Europe's blue bio-economy is a growing sector. It already employs tens of thousands of people, and its market volume is expected to reach about 10 billion euros by the end of this decade.
Marine biotechnology uses living sea organisms, such as sponges collected in Portugal, for various applications in many industrial sectors, like healthcare, textiles, chemicals, fuel and food.
Even microscopic marine organisms can be extremely beneficial. Cyanobacteria, microalgae and macroalgae are rich in bioactive ingredients that can be used to prevent and treat diseases.
In healthcare and pharmaceuticals, blue biotechnology has led to the discovery and development of advanced medicines, therapies, diagnostics, and vaccines.
Biotechnological breakthroughs have created new medicines for patients suffering from growth and metabolic diseases, multiple sclerosis, rheumatoid arthritis, cancer, and Alzheimer's disease.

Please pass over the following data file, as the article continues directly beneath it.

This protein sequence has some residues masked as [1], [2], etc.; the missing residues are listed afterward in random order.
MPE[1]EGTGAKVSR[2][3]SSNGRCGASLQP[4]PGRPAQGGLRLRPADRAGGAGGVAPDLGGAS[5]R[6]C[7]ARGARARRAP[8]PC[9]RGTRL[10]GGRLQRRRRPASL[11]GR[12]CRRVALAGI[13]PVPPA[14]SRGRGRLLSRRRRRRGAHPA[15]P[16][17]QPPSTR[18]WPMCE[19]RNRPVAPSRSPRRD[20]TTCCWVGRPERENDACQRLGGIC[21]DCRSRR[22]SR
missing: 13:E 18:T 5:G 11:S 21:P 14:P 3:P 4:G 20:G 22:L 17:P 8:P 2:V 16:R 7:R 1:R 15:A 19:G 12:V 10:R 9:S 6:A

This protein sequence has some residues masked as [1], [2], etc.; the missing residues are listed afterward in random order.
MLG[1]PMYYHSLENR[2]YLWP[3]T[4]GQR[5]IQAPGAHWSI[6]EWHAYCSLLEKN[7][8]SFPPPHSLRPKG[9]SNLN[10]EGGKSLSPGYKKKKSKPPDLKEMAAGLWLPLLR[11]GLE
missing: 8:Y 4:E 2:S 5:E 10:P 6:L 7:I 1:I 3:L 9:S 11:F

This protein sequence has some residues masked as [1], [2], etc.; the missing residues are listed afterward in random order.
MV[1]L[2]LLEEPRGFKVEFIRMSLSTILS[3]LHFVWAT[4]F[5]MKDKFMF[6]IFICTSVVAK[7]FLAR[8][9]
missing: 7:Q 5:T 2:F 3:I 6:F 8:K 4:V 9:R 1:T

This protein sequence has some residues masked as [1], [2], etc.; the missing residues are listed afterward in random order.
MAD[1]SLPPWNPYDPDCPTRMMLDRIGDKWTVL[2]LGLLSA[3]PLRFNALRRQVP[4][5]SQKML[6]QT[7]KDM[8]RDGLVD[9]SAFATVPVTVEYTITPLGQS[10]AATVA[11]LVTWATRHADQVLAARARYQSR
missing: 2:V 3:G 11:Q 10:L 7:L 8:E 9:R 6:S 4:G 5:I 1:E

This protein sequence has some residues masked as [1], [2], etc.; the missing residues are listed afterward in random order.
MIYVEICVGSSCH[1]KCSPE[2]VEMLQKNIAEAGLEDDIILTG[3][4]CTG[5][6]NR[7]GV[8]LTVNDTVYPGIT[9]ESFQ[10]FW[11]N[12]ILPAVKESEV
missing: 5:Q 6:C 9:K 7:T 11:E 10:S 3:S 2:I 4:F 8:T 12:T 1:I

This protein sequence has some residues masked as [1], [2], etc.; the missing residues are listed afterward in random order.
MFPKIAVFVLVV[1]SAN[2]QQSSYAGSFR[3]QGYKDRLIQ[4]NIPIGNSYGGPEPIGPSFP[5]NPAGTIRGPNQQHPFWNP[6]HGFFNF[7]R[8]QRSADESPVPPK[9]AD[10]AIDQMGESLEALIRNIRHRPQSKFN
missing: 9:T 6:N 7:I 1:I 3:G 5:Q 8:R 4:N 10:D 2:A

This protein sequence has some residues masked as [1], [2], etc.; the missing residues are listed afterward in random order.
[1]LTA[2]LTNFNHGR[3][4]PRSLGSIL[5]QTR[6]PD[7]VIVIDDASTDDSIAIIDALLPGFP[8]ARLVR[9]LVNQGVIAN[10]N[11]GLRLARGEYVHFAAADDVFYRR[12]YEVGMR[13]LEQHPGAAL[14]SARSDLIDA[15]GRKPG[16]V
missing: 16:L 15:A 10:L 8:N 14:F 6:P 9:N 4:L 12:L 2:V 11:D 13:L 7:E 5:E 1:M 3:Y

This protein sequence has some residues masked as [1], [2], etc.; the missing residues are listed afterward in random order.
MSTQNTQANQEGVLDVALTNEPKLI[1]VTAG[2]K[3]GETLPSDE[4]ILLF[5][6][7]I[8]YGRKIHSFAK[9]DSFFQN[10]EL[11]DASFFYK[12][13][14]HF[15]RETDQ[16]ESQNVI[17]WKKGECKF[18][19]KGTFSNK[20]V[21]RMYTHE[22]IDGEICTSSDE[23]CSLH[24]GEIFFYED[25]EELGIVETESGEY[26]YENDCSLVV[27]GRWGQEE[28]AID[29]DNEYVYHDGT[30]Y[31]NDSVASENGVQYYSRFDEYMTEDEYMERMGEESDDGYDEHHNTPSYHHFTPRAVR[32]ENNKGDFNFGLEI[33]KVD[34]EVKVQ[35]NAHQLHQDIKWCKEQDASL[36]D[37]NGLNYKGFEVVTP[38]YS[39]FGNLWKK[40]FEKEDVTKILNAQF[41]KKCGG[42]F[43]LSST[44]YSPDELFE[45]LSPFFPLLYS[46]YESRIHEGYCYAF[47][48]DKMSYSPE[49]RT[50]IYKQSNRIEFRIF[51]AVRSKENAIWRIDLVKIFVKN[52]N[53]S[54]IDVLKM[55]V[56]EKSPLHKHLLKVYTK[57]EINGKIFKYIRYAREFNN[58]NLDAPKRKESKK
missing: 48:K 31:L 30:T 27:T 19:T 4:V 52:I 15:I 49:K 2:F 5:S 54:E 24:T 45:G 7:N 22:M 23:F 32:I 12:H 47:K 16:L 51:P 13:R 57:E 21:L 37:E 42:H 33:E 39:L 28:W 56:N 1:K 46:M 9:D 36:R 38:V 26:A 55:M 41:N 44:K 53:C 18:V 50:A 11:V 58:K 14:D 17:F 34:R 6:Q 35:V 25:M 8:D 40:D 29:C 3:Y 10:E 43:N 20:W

An essential principle of the EU's Bioeconomy Strategy is its circular approach. It aims to reduce pollution and the waste of resources, such as plastics used for fishing nets and aquaculture gear.
Some oil-based plastics could be replaced with bio-sourced alternatives, while old fishing nets could be recovered and recycled into new added-value products, like sports textiles.
A sustainable blue economy aligns with the European Green Deal strategy that dissociates economic growth from the use of resources, turning climate and environmental challenges into opportunities.